SFL Honored by International Astronautical Federation (IAF) as Member of the Month
Space Flight Laboratory (SFL) has been a trusted collaborator in the development of small satellites, microsatellites, nanosatellites and CubeSats for government and commercial customers since 1998. With over 165 years of cumulative on-orbit experience across 48 distinct operational satellites and another 24 under construction, smaller satellites built by SFL consistently push the performance envelope and disrupt the traditional cost paradigm.
The SFL line of advanced smaller satellites, ranging in size from 3─500kg, are built with advanced power systems, stringent attitude control and high-volume data capacity that are striking relative to the budget. SFL also arranges launches globally and maintains a mission control center accessing ground stations worldwide.
The new product line of high performance CubeSats recently introduced by SFL leverages established quality and heritage platform technologies while addressing the need for aggressive, disruptive missions and satellites that are as small as possible to meet highly constrained business demands.
SFL’s history of on-orbit successes includes both commercial and scientific missions related to Earth observation, atmospheric monitoring, ship tracking and communication, radio frequency signal geolocation, technology demonstration, space astronomy, solar physics, space plasma, among others.
“SFL can accommodate the budget and performance objectives of any mission,” said SFL Director Dr. Robert E. Zee. “And we are positioned to meet the evolving spacecraft development and business model requirements of different organizations – from disruptive demonstration missions to fully operational constellations.”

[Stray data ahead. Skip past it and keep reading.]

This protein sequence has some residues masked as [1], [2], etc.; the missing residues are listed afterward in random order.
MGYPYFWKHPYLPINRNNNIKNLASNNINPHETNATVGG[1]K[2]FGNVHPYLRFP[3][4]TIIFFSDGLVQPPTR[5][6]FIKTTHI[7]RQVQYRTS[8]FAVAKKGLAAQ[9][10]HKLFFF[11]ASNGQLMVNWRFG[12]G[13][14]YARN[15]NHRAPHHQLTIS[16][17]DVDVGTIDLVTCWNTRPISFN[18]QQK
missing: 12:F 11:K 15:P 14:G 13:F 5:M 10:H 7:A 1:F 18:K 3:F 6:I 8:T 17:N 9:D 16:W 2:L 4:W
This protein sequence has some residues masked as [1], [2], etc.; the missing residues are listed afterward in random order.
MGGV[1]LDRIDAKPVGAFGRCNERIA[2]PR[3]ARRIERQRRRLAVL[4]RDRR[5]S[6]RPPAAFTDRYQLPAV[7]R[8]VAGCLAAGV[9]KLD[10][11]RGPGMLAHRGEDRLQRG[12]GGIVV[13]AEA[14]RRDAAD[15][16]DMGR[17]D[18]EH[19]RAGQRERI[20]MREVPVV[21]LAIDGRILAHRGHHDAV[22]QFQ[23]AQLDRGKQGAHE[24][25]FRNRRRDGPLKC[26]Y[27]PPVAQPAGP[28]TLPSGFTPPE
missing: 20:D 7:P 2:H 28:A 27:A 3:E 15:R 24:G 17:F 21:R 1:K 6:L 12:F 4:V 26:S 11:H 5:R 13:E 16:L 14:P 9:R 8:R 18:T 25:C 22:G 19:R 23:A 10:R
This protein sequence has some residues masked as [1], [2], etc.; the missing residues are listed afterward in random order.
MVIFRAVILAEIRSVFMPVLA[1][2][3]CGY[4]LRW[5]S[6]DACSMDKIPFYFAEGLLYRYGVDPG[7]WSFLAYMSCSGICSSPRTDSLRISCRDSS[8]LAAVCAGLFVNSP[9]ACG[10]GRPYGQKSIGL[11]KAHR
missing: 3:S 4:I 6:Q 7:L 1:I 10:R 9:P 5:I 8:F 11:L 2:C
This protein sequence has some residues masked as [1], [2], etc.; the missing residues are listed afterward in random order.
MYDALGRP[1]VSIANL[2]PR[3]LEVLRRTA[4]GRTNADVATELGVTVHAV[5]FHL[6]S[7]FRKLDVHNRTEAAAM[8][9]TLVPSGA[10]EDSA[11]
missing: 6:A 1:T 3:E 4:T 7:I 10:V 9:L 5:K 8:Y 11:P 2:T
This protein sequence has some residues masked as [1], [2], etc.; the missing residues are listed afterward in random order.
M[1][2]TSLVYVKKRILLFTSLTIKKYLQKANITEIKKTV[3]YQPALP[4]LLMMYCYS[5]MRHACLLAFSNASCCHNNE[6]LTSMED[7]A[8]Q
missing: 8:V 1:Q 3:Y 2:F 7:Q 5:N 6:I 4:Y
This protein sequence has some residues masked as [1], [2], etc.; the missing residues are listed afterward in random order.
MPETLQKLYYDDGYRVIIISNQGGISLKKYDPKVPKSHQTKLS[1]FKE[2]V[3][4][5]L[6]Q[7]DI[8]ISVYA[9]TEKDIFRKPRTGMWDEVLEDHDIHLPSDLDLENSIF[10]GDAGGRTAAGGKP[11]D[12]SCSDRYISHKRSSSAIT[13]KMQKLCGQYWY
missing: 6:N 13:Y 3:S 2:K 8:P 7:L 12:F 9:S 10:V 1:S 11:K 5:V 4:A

SFL follows a highly focused development philosophy to rapidly move from concept to launch. This fast and efficient methodology, known as “microspace,” if done properly, contributes to lower cost and more timely development without sacrificing quality. Today, an agile remote sensing platform carrying a high-resolution optical or radar imaging sensor can be built for 50 to 100 times less than that of a traditional Earth observation satellite.
“SFL’s niche is quality and reliability at low cost. Customers come to us because they know we are the real deal. They know we are credible,” said Zee.
Components, subsystems, and sensors have gotten smaller, which means the satellite bus itself can be more compact and therefore less expensive to build and launch. Miniaturization has been a primary technical driver in the smallsat revolution, but it’s not the whole story. The term ‘microspace’ refers as much to the approach to developing smaller satellites as it does to the size of the end product. In addition to leveraging the latest commercial technologies, microspace development involves small tightly integrated teams that follow a streamlined process with reduced formality. Microspace is about good insightful design and thorough testing, and not simply relying on parts certifications and elaborate processes to ensure quality. This greatly impacts overall mission economics and, if done properly, delivers a reliable satellite.
“Every satellite we build – whether CubeSat, nanosat, microsat, or smallsat – incorporates the same flight heritage, avionics, and attitude control that we have developed and refined after developing 72 distinct satellites – either launched or launching soon – the Microspace Way,” said Zee. “Regardless of the demands of the mission, we use the same generic core and scale the platform as necessary to meet specific mission objectives.”
The pioneering and barrier-breaking work of SFL is a key enabler to future satellite constellations and stand-alone platforms that perform practical commercial and scientific functions. SFL has proven the viability of high performance, low-cost missions and is creating opportunities for a wider range of customers to benefit from valuable smaller space assets.